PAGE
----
Telling Stories, Part 2

So I realized that having a little blog series on “Telling Stories” is somewhat strange since pretty much everything I do here is tell stories. Hmm.

Well, I do like to tell ’em.

Something else I like to do is make them up.

For example, when I’m on my hands and knees scrubbing our floor, and I find a dozen straight pins in one of the rooms, some of them down behind the quarter-round, I begin to wonder if our house’s previous owner was a seamstress of some sort. Maybe she was. Maybe that was her sewing room.

Or when the cabinets around the stove are found to be greasy, goopy, and sticky, I conjure up images of pan-fried food. What was cooked here that could have splashed up that high?

Or when I get a book out of the library and the strangest things are underlined, or have a check-mark beside them, or someone is having an argument with the author in the margins. I can come up with a great story for that, let me tell you.

What I’m not talking about here is the “what were they thinking?” sort of questions as you peel off ugly wallpaper, take down hideous window treatments, or, even, tear out a toilet that is four inches from the tub. Though sometimes I make up stories in these instances, too, it’s not really what I’m talking about.

This is more what I’m saying. Towards the middle of our backyard in Texas was a section of land where the grass just wouldn’t quite grow right, so J dug at it a bit to explore what was going on. As he began to excavate, the project got bigger and bigger and a bit scarier, I must admit, as he pulled garbage bags full of trash, cement, carpet, and other crazy stuff out of the ground. We later learned that the previous owner had a rather extensive pond in the backyard, including a little bridge over top of it, and someone along the way had just filled it in with trash and tried (unsuccessfully) to cover it up with a few inches of dirt and poorly tossed grass seed.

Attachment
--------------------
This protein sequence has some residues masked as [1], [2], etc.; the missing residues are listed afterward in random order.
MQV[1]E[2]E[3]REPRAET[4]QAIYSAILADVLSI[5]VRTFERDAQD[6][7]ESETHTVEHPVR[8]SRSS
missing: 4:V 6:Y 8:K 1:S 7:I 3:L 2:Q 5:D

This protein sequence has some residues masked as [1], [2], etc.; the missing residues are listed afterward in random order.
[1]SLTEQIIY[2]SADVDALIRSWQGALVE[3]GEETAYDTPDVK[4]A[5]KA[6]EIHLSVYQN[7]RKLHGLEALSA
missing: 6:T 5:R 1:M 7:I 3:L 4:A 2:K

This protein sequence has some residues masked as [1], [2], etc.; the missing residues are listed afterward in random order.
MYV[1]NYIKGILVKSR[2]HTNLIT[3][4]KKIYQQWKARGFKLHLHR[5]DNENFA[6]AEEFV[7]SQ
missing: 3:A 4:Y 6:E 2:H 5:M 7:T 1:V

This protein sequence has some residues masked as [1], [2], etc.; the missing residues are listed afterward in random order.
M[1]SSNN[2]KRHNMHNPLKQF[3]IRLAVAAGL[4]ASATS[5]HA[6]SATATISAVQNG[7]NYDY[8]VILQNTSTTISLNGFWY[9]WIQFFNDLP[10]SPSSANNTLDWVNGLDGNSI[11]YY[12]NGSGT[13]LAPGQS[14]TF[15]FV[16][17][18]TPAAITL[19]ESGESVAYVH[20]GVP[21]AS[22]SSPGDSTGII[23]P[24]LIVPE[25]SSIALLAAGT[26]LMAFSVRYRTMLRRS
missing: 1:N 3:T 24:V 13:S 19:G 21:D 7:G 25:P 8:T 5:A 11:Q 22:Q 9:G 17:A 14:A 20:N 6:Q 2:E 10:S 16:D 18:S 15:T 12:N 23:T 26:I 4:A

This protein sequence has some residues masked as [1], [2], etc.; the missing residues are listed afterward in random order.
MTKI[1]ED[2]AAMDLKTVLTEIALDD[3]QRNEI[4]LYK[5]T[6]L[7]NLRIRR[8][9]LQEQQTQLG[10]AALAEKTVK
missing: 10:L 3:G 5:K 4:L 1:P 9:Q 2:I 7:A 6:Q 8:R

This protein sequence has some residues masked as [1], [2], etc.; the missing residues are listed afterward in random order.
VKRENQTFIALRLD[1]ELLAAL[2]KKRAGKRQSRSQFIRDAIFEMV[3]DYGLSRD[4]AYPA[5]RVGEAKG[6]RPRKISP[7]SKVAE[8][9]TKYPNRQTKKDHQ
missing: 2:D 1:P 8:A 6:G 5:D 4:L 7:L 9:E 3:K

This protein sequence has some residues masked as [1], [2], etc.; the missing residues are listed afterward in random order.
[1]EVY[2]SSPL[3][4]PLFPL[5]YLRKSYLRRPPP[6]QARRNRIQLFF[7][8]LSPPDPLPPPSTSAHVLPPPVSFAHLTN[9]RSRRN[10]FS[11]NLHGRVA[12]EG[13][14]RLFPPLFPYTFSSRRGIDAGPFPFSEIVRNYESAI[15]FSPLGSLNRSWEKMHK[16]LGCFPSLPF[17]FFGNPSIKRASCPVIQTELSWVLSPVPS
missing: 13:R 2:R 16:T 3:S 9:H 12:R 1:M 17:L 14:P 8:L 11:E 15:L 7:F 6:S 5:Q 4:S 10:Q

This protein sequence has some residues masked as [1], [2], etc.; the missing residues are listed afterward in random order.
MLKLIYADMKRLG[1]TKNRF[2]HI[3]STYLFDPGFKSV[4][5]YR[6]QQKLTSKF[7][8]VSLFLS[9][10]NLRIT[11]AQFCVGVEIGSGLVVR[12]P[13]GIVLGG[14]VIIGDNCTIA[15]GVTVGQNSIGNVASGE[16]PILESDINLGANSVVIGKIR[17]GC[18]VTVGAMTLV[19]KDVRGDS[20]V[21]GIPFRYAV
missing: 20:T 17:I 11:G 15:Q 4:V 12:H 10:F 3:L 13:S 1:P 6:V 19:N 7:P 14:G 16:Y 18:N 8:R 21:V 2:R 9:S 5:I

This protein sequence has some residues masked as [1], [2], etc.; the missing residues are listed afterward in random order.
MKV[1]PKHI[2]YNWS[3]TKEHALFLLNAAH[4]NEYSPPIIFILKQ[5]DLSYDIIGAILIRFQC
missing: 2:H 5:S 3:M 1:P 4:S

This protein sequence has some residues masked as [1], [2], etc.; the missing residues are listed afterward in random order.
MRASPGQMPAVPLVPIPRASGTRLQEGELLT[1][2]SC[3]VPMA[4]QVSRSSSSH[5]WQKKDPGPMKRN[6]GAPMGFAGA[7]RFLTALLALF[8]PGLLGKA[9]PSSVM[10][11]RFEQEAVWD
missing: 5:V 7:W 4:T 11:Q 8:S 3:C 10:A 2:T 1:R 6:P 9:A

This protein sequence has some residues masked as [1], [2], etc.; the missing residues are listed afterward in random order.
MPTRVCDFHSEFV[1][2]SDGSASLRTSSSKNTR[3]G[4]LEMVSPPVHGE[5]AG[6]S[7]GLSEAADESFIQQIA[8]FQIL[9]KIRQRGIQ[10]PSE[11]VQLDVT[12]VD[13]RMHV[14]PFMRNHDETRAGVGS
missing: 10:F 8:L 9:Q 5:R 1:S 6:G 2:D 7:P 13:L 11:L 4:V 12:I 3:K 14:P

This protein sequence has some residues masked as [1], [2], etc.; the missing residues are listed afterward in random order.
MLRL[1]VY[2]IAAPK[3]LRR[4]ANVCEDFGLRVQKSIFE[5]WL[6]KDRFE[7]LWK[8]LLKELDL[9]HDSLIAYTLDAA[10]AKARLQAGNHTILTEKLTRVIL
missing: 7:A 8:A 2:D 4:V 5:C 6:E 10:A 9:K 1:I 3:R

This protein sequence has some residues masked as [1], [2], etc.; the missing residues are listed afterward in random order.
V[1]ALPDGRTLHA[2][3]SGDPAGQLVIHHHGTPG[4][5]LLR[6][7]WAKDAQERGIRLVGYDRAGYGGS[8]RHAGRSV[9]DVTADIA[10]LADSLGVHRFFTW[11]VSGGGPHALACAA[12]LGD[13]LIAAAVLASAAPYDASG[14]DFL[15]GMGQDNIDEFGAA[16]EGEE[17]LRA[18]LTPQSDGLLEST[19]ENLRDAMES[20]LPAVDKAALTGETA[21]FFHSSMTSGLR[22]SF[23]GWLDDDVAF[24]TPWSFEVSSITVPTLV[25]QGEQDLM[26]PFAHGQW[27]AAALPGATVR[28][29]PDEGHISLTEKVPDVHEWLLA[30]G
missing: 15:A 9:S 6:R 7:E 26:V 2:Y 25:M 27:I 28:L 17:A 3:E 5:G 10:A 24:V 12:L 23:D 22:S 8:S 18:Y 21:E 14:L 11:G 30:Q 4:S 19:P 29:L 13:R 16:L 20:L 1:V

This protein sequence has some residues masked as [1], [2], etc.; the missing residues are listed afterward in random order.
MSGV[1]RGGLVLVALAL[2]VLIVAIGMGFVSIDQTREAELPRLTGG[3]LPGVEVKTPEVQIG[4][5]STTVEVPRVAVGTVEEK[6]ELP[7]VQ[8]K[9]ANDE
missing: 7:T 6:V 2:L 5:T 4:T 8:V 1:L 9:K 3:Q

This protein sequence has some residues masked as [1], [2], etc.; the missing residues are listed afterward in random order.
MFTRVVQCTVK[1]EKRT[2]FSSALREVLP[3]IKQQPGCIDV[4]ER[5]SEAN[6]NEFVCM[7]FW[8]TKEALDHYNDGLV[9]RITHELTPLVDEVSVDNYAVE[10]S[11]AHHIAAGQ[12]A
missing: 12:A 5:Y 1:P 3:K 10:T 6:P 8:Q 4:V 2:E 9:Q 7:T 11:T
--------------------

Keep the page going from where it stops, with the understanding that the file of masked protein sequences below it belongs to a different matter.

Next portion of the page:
The story that I’d made up, being a CSI fan at the time, was much more frightening than the mere filled-in-pond version that ended up being the truth. I was downright concerned that J might dig up something we’d have to turn in to a forensics officer. I’m not joking.

I think my story-telling inclination might be one of the reasons why I like ReStore so much. Everything there has a story, and if I can’t know what it was, I’ll conjecture. It’s almost as good as knowing the real thing.

And luckily J is sympathetic. When I ask, “Do you think that Mrs. H was a seamstress?” or “Why do you think they decided to plant XX here?” or when I suggest, “Maybe they grounded that swing frame in the cement before they built the shed only two feet away from it,” most of the time he says, “Maybe,” “Could be,” or “I don’t know.” And he leaves it at that.

He’s pretty awesome. Here’s a true story:

This afternoon he came home with this, in the back of our Focus, hatch open.

It’s actually a recliner. He found it sitting alongside the road.

Now, most people, upon discovering their spouse has picked up a random chair off the side of the road and brought it home, might say, “Um, gross. What are you doing?”

But I said, “Hey, cool. I wonder why someone put that out there. Where was it? I wonder why they’re getting rid of it. How do you think it got that hole there in the arm?” I asked a few other questions, questions neither of us could answer but amused me to think about. And then I cleaned it and disinfected it, and there it sits in the library, in all its fake leather, navy blue glory, the most significant hole hidden by the blanket.

I guess I’m just not most people.


2 comments on “Telling Stories, Part 2

  1. Bonnie i.e. Liz's mom says:

    Cool chair! That’s why I like antiques, who sat on them, hung their clothes in the armoire, kept their dishes in them, etc? etc?etc?

  2. elizabeth says:

    Thanks, Mom!

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